Gray Divorce: Double-Standards

Gray Divorce: Double - Standard | Staying Financially Healthy | Reverse your Thinking® Gender equality. businessman and  businesswoman stand at career ladder, different opportunities in company, Female discrimination, injustice and sexism symbol feminism and women rights vector concept
Gray Divorce: Double – Standards | Staying Financially Healthy | Reverse your Thinking®
Growing old isn’t easy, and here’s more proof.

Except for people over 50, divorce rates in the United States are declining. Twenty years ago, only one out of every ten divorced spouses was 50 or older; today, one out of every four is. According to Jay Lebow, a Northwestern University’s Family Institute psychologist, “If late-life divorce were a disease, it would be an epidemic.” Adding this information to the already daunting double standards, some individuals may not financially recover.

What’s causing this uptick in divorces?

People have more opportunities to grow and grow apart as they live longer. The glue that holds many marriages together dissolves as the kids grow up and move out. More women are working and becoming financially independent. Some are out-earning their spouses; there is no longer a financial imperative to stay together. With changing societal norms, there is less stigma attached to ending a marriage and living alone.

Financial Fall-Out of Divorcing After 50

Divorce can be financially devastating at this age. When you’re single, the cost of living is significantly higher than when you share expenses with someone else. According to the American Academy of Actuaries, per-person costs are about 40% to 50% higher than for couples. Even more concerning is that a mid-to-late-life split can sabotage retirement plans. There’s less time to compensate for losses, pay off debt, and ride out stock market swings. You might also be nearing the end of your prime earning years. With a steady salary, it’s harder to make up for financial shortfalls.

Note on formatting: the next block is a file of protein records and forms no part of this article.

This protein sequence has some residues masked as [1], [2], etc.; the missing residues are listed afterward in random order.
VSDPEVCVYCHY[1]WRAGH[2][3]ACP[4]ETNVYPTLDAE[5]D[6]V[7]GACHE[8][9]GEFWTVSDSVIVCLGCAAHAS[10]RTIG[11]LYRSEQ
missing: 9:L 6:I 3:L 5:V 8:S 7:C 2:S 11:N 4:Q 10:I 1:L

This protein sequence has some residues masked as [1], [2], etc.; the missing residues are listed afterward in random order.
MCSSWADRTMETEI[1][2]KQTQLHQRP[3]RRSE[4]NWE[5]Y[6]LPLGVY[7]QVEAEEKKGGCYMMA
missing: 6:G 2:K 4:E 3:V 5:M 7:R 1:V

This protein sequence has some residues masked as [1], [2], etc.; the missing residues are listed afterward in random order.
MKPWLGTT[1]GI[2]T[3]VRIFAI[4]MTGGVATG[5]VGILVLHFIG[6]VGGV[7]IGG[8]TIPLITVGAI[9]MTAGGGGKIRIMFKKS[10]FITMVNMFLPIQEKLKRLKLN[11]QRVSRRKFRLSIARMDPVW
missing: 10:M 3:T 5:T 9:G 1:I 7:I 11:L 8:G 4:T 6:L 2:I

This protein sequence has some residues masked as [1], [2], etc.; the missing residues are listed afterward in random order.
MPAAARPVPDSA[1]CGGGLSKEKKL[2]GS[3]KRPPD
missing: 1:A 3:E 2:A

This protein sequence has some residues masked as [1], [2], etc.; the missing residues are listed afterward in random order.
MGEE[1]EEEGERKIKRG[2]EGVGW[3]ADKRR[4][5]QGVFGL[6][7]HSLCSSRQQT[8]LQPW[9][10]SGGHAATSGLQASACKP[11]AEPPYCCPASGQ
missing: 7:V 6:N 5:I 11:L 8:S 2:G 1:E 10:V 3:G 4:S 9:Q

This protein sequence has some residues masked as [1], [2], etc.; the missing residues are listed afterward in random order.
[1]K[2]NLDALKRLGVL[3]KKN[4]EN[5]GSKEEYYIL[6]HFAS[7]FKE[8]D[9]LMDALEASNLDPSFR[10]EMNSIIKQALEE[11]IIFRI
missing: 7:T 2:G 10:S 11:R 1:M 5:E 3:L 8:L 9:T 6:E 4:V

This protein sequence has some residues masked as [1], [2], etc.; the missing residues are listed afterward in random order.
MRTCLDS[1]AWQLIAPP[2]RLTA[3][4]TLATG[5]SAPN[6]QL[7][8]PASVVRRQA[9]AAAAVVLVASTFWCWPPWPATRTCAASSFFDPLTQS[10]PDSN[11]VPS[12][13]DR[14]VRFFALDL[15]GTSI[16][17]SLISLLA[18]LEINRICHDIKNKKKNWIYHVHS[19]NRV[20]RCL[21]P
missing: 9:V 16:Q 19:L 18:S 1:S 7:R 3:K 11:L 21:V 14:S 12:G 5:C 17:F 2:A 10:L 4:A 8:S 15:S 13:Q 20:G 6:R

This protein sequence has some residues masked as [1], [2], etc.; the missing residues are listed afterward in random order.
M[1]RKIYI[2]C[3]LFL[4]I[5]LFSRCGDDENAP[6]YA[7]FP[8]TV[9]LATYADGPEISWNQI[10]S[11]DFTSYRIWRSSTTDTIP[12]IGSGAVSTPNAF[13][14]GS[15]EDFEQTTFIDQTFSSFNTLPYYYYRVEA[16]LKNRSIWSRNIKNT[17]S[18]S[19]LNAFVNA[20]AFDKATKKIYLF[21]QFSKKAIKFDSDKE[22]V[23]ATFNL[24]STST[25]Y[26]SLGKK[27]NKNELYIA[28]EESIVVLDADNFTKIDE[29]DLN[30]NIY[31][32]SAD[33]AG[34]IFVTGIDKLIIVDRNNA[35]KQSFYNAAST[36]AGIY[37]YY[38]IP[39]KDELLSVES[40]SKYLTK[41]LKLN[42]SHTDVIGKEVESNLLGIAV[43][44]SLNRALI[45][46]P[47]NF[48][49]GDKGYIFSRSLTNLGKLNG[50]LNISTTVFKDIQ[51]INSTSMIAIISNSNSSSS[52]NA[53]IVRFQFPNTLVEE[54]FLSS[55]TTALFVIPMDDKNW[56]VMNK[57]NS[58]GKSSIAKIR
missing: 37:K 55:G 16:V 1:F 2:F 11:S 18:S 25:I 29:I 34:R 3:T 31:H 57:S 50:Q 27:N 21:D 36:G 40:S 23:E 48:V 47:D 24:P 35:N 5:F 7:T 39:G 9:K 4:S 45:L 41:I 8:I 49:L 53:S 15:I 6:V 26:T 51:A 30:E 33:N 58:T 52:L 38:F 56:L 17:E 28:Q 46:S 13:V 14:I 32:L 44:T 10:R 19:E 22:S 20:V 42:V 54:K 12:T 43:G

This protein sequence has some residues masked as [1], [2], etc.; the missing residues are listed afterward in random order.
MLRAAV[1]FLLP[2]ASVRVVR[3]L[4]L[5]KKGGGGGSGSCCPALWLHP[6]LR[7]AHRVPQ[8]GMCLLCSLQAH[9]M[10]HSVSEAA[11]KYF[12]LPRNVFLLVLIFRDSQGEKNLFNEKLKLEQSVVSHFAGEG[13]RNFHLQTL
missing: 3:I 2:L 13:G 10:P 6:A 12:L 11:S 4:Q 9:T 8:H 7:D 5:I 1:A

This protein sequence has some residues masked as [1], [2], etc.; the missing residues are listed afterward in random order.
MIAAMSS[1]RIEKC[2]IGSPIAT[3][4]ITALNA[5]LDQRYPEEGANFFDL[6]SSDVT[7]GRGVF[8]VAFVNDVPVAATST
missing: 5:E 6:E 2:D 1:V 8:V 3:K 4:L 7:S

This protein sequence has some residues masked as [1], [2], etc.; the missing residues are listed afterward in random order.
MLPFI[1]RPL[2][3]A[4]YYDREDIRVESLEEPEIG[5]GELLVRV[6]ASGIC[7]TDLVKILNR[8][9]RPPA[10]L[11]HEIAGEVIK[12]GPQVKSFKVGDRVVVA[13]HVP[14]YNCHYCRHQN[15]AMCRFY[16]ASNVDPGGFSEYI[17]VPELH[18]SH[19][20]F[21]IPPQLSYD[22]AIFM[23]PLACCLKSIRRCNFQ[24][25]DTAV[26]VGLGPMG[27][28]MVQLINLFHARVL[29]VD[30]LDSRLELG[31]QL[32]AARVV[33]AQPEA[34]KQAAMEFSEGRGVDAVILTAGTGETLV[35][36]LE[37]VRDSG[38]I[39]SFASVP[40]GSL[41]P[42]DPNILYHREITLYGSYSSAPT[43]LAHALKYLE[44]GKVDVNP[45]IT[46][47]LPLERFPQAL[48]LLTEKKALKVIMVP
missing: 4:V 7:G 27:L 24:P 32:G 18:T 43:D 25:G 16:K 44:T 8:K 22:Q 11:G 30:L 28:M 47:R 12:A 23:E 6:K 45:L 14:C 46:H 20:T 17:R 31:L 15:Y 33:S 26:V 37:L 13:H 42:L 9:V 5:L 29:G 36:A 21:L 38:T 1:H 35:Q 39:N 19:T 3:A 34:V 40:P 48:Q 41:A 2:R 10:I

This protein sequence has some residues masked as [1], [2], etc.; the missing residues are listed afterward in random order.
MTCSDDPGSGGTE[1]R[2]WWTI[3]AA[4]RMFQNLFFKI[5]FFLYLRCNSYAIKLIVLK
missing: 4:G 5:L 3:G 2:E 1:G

This fall-out for women magnifies these concerns. According to U.S. government statistics, household income drops by about 25% for men and more than 40% for women after a divorce. Furthermore, as women’s life expectancies rise into the 80s, a divorced woman may find herself living much longer with much less.

The Bottom Line

Divorce can be devastating at any age. However, with careful planning, you can save yourself from financial heartbreak in the future. Next week we go over the 10 mistakes to avoid in a Gray Divorce.

Contact Mathius today for your copy of the Divorcing your Mortgage Homeowner Workbook. The guide to credit, real estate, and mortgage financing after divorce. This guide will help you get organized, be prepared, and understand your mortgage financing position. Regardless of whether you need to refinance the marital home in an Equity Buy-Out situation or prepare to sell and purchase a new home post-divorce.

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